Aline Debrassi, Angela Ribbera, Willem M. de Vos, Tom Wennekes, and Han Zuilhof.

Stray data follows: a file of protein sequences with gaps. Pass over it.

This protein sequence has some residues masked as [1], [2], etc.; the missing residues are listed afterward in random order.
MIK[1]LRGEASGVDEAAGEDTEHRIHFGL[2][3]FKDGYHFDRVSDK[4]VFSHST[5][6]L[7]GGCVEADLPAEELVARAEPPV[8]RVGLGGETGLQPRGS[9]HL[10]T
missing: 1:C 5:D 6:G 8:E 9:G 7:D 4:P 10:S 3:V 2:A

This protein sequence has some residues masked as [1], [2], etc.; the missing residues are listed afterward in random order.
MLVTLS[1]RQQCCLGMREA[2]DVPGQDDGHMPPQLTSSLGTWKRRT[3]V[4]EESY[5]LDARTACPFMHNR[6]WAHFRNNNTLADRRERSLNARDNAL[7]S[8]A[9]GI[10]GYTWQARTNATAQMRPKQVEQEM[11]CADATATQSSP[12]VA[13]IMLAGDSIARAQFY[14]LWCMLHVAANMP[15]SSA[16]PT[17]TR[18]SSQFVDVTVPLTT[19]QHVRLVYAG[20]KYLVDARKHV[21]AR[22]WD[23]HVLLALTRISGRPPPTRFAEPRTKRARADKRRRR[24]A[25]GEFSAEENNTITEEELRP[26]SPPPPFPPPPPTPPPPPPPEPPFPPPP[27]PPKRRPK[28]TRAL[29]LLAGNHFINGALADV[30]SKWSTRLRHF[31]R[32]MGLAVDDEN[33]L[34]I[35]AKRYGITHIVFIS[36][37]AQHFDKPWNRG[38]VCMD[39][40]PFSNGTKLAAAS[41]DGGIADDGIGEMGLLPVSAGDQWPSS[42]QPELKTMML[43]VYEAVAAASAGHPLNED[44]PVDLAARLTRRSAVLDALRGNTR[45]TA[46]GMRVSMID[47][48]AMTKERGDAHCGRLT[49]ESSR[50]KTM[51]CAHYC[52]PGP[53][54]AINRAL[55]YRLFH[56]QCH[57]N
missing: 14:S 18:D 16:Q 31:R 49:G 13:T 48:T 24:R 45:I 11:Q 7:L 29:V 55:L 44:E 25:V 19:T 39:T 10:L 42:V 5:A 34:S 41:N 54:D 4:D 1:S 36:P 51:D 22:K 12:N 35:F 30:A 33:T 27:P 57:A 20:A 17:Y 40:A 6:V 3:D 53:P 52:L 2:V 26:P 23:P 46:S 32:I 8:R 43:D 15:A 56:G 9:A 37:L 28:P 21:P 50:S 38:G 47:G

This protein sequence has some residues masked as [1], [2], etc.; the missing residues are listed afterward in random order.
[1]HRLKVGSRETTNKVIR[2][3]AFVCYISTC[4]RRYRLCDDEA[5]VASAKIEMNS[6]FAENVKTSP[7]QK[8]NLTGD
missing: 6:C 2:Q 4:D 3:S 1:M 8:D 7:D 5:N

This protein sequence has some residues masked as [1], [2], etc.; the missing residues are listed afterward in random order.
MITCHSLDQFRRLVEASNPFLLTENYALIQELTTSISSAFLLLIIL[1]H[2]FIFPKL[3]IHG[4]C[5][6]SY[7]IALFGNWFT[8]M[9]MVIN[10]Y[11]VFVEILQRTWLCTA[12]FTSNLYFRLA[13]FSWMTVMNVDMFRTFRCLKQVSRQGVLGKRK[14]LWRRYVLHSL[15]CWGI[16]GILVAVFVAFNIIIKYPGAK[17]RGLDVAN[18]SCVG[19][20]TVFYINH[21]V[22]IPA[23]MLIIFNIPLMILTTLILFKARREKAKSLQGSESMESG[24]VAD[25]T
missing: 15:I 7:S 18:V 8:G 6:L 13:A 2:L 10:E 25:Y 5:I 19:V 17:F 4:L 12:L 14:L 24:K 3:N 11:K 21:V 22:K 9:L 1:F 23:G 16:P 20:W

Porous aluminum oxide (PAO), a nanostructured support for, among others, culturing microorganisms, was chemically modified in order to attach biomolecules that can selectively interact with target bacteria. We present the first comprehensive study of monolayer-modified PAO using conditions that are relevant to microbial growth with a range of functional groups (carboxylic acid, α-hydroxycarboxylic acid, alkyne, alkene, phosphonic acid, and silane). Their stability was initially assessed in phosphate-buffered saline (pH 7.0) at room temperature. The most stable combination (PAO with phosphonic acids) was further studied over a range of physiological pHs (4–8) and temperatures (up to 80 °C). Varying the pH had no significant effect on the stability, but it gradually decreased with increasing temperature. The stability of phosphonic acid-modified PAO surfaces was shown to depend strongly on the other terminal group of the monolayer structure: in general, hydrophilic monolayers were less stable than hydrophobic monolayers. Finally, an alkyne-terminated PAO surface was reacted with an azide-linked mannose derivative. The resulting mannose-presenting PAO surface showed the clearly increased adherence of a mannose-binding bacterium, Lactobacillus plantarum, and also allowed for bacterial outgrowth.